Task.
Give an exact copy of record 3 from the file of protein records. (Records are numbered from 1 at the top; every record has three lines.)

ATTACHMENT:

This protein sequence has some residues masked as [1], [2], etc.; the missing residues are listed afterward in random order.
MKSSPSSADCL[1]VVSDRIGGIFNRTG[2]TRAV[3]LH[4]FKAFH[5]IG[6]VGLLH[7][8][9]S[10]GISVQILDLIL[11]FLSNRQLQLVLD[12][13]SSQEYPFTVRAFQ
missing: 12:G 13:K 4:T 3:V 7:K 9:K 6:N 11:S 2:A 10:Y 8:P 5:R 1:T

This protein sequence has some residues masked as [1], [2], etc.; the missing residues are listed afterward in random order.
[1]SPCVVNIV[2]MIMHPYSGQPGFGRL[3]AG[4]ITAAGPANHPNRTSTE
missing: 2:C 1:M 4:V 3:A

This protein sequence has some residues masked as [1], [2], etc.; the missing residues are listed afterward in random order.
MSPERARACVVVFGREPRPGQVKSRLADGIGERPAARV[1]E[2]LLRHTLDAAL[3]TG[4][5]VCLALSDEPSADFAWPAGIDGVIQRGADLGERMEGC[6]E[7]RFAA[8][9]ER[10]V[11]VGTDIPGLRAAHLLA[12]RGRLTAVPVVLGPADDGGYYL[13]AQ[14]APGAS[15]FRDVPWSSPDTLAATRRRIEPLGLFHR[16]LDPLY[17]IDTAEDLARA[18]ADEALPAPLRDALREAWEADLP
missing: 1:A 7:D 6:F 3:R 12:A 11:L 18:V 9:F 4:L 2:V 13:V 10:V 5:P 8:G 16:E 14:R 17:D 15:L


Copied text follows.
This protein sequence has some residues masked as [1], [2], etc.; the missing residues are listed afterward in random order.
MSPERARACVVVFGREPRPGQVKSRLADGIGERPAARV[1]E[2]LLRHTLDAAL[3]TG[4][5]VCLALSDEPSADFAWPAGIDGVIQRGADLGERMEGC[6]E[7]RFAA[8][9]ER[10]V[11]VGTDIPGLRAAHLLA[12]RGRLTAVPVVLGPADDGGYYL[13]AQ[14]APGAS[15]FRDVPWSSPDTLAATRRRIEPLGLFHR[16]LDPLY[17]IDTAEDLARA[18]ADEALPAPLRDALREAWEADLP
missing: 1:A 7:D 6:F 3:R 12:A 11:L 18:V 9:F 4:L 2:V 13:V 10:V 5:P 8:G 16:E 14:R 17:D 15:L